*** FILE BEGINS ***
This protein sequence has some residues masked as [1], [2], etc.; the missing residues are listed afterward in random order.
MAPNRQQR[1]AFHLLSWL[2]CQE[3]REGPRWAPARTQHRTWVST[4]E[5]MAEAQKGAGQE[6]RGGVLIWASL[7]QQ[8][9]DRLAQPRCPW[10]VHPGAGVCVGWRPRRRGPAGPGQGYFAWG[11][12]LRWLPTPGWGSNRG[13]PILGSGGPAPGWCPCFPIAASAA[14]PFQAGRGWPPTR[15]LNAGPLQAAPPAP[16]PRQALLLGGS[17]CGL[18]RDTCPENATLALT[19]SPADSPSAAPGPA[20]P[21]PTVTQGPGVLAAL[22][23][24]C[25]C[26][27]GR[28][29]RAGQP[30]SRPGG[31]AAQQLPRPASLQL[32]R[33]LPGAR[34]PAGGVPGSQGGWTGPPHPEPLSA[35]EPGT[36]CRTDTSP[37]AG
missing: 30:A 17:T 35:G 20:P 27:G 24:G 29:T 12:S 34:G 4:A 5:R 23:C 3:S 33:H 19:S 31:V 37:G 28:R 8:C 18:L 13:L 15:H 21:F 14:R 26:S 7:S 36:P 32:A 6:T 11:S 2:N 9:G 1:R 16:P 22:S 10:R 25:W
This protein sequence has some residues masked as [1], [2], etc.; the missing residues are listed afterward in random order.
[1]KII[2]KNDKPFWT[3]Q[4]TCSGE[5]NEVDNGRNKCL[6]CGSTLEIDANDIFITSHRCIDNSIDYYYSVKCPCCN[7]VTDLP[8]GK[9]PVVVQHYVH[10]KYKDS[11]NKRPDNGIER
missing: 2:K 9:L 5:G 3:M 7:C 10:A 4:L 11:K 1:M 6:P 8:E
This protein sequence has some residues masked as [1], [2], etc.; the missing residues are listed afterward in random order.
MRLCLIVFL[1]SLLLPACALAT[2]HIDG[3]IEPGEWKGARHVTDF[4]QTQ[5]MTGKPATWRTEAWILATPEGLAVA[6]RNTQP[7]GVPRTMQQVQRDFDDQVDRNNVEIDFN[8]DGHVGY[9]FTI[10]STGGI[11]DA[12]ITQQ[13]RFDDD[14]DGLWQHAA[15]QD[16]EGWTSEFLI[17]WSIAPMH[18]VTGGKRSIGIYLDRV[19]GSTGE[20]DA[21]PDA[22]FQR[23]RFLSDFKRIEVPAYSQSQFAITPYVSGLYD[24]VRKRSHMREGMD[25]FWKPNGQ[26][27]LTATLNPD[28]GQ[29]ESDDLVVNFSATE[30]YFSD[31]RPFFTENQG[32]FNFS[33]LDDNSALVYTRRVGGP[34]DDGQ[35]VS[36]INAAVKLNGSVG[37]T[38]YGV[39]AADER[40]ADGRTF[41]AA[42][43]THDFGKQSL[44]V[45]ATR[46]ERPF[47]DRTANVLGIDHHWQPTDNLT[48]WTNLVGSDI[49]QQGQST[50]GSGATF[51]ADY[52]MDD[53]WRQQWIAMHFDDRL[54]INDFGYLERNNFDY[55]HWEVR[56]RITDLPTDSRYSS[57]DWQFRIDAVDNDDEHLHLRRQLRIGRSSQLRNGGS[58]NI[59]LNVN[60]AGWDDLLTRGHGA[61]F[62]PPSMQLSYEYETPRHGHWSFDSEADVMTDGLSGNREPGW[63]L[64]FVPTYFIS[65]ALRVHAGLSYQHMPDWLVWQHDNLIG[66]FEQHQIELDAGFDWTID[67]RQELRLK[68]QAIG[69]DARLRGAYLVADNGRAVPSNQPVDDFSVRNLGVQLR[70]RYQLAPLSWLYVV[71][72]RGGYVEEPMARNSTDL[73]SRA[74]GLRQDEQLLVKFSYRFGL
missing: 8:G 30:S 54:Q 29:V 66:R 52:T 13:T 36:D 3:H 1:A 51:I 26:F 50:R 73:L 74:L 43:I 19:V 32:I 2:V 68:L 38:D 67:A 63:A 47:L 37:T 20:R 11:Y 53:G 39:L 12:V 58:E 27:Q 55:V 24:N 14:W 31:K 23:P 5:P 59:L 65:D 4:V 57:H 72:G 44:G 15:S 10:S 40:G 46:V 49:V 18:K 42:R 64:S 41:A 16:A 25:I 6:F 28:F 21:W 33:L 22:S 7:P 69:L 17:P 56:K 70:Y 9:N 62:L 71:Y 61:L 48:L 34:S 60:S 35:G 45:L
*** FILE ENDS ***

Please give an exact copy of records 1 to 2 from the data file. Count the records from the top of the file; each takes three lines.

This protein sequence has some residues masked as [1], [2], etc.; the missing residues are listed afterward in random order.
MAPNRQQR[1]AFHLLSWL[2]CQE[3]REGPRWAPARTQHRTWVST[4]E[5]MAEAQKGAGQE[6]RGGVLIWASL[7]QQ[8][9]DRLAQPRCPW[10]VHPGAGVCVGWRPRRRGPAGPGQGYFAWG[11][12]LRWLPTPGWGSNRG[13]PILGSGGPAPGWCPCFPIAASAA[14]PFQAGRGWPPTR[15]LNAGPLQAAPPAP[16]PRQALLLGGS[17]CGL[18]RDTCPENATLALT[19]SPADSPSAAPGPA[20]P[21]PTVTQGPGVLAAL[22][23][24]C[25]C[26][27]GR[28][29]RAGQP[30]SRPGG[31]AAQQLPRPASLQL[32]R[33]LPGAR[34]PAGGVPGSQGGWTGPPHPEPLSA[35]EPGT[36]CRTDTSP[37]AG
missing: 30:A 17:T 35:G 20:P 27:G 24:G 29:T 12:S 34:G 4:A 5:R 23:C 3:S 33:H 19:S 31:V 37:G 28:R 8:C 18:L 13:L 15:H 21:F 14:R 26:S 7:S 36:P 32:A 6:T 11:S 2:N 9:G 1:R 16:P 22:S 10:R 25:W
This protein sequence has some residues masked as [1], [2], etc.; the missing residues are listed afterward in random order.
[1]KII[2]KNDKPFWT[3]Q[4]TCSGE[5]NEVDNGRNKCL[6]CGSTLEIDANDIFITSHRCIDNSIDYYYSVKCPCCN[7]VTDLP[8]GK[9]PVVVQHYVH[10]KYKDS[11]NKRPDNGIER
missing: 2:K 9:L 5:G 3:M 7:C 10:A 4:L 11:K 1:M 6:P 8:E